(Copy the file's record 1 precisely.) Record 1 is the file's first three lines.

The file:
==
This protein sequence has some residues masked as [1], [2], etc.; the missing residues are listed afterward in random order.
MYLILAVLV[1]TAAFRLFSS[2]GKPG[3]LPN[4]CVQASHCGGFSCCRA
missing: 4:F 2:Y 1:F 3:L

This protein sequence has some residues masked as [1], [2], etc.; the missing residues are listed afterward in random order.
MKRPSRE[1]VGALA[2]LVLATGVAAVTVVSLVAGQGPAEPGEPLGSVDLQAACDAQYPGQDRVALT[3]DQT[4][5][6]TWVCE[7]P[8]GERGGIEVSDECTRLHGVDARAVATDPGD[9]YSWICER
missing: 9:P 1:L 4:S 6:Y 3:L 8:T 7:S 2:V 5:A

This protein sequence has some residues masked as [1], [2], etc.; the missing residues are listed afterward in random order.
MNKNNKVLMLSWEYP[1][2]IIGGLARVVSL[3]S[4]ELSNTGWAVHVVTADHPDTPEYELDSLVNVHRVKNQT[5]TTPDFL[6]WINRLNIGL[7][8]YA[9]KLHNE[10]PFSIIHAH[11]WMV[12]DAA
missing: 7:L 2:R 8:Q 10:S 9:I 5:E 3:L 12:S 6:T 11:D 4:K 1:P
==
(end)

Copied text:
This protein sequence has some residues masked as [1], [2], etc.; the missing residues are listed afterward in random order.
MYLILAVLV[1]TAAFRLFSS[2]GKPG[3]LPN[4]CVQASHCGGFSCCRA
missing: 4:F 2:Y 1:F 3:L